A second way to be involved in the community is to allow your team members to serve on committees or boards. While there might not be a direct financial cost, sharing the brain and hands of your team with organizations that need it is important. Boards are a good way to give back and a nice way to network. Because everyone is there for the same reason, networking is natural in these situations. Networking can lead to new relationships, referrals, and talent acquisition.  

This blog post is a portion of Attention and Action. The book walks you through the marketing process that Adelsberger Marketing follows with its clients. You can read this book for free as a blog on the Adelsberger Marketing website or purchase on

Legacy Marketing

Legacy Marketing

Legacy Marketing includes things that have been around for more than 20 years … before the Internet became widespread – things like newspaper ads, TV ads, billboards, and radio ads. These traditional media options for advertising remain strong while undergoing huge changes. 

1. Advantages of Legacy- Demographics often decide for you whether to go with legacy or digital marketing. Traditional media outlets tend to perform better with older people. Traditional media can also address people who are online and people who aren’t at the same time. If you are needing to target a very wide segment of the population, traditional marketing may help you achieve that. 

2. Disadvantages of Legacy: Some of the weaknesses of these media have to deal with cost and tracking. Traditional media in most markets is still overpriced for the attention they deliver to advertisers. Digital is generally cheaper and faster to execute than traditional advertising. Lack of trackability with traditional advertising proves challenging. With digital, you can make your activity extremely trackable with URLs and pixels. Traditional methods lack these features. Also some of the legacy metrics they do use can be confusing or misleading. Just because a newspaper has 30,000 subscriptions does not mean that 30,000 people saw your ad. But when you hear 30,000 you tend to think that many people saw your ad. In some smaller markets, TV and radio ratings are controlled by journaled markets. This means they rely on humans to write out their viewing behavior to see how things are performing, which is not as accurate as a Youtube view. 

3. Future of traditional:
Two things will happen to legacy media in the future: 1. It is going to get cheaper. As the digital revolution rages on and the markets move away from focusing on traditional media, the cost per ad will need to decrease to be competitive. Over time, costs will decrease, making traditional advertising a better investment. The attention will match up with the cost. 2. For many of these media properties to survive they will get more digital in its capabilities like TV going digital and Newspapers turning into apps. Then it will make more sense to invest in those platforms as well.


This blog post is a portion of Attention and Action. The book walks you through the marketing process that Adelsberger Marketing follows with its clients. You can read this book for free as a blog on the Adelsberger Marketing website or purchase on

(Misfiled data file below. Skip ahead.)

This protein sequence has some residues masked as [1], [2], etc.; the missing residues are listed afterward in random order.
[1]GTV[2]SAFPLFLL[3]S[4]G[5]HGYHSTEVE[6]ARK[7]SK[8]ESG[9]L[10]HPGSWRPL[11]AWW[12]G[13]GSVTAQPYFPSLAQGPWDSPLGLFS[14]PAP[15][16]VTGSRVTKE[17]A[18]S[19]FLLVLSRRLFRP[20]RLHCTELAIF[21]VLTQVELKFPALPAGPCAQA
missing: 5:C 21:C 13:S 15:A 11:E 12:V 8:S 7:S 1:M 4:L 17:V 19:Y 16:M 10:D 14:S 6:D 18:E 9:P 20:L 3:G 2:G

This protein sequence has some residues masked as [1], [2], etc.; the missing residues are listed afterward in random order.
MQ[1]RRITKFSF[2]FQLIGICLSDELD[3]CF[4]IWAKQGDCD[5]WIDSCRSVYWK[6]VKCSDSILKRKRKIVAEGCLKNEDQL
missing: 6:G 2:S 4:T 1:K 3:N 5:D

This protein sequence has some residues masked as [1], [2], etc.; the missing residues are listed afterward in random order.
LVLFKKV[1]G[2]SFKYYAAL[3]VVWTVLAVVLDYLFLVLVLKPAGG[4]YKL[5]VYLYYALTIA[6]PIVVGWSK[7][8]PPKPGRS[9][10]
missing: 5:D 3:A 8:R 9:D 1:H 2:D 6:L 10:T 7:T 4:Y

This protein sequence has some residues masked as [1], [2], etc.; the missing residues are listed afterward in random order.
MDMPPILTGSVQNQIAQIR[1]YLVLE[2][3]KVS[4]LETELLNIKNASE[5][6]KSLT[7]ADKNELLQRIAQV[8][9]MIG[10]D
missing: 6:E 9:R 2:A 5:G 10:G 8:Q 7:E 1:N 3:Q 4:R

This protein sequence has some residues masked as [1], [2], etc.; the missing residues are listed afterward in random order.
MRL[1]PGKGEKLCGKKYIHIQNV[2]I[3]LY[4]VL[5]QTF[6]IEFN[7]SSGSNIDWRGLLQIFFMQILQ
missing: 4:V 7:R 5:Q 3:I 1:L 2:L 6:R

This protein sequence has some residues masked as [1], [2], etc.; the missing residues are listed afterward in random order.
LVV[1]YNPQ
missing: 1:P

Digital Marketing

Digital Marketing

Digital Marketing is the standard in advertising these days. More and more of the budgets from major companies are being focused on digital marketing. Digital marketing is excelling for a few reasons. The main reason: It is where people’s attention is. People are on their computers and phones more than ever; their attention is on their devices. Whether that be on Youtube, Facebook, the weather app, or their bank, so much of people’s lives are seen through their devices. Additionally, digital marketing allows targeting in a way that legacy marketing (advertising options that existed before the internet) options never have. Being able to target someone by travel habits or the information they express other places online is a revelation to marketers. Lastly, it is very affordable. Because of the scale,specificity of the marketing, and its ability to change quickly, the cost per purchase of advertising is a fraction of most legacy media. It is possible to create an ad campaign on Facebook for $10. Not so with legacy media.

1. Google Ads- One of the most powerful forms of advertising in the market is Google Search Ads. These ads appear when you do a Google search for something. At the top of the search list, an ad appears for a related product. While the ads are just text in this portion of the search, they can be very helpful. Why? Because the advertising is intent based. Unlike other forms of media, where it is largely demographically based, Google ads allow you to talk to someone as they are searching for your industry. It captures someone’s attention in a moment when they might be prepared to make a purchase. 

2. Social Media Ads

Social Media advertising is popular for a few reasons. 

a) Big Brother Is Watching: Facebook, Instagram, Twitter, YouTube, etc. know a lot about you as an individual. They track everything you do on their platform – every video you watch and every image you linger on. All of this data gives them a robust profile of what you might want to purchase so they are able to serve you up ads on things you are interested in. 

b) Social Proof: When ads are successful, you are able to acquire likes, comments, and shares that will travel with the ad on some platforms. These engagements show potential customers that other people like what they are seeing and that your company is legitimate. Additionally, some platforms can run ads that show a post with a comment above such as “Lauren also likes this page.” Showing that other people interact with this brand can help bring validity. True story: this is one reason I started using the Best Self Journal years ago. Social Proof is similar to Word of Mouth because it uses the credibility of your friends to help convince you to buy a product. Best Self Journal used Social Proof on Facebook ads that help convince me to give them a try. I have now been using the journals for years!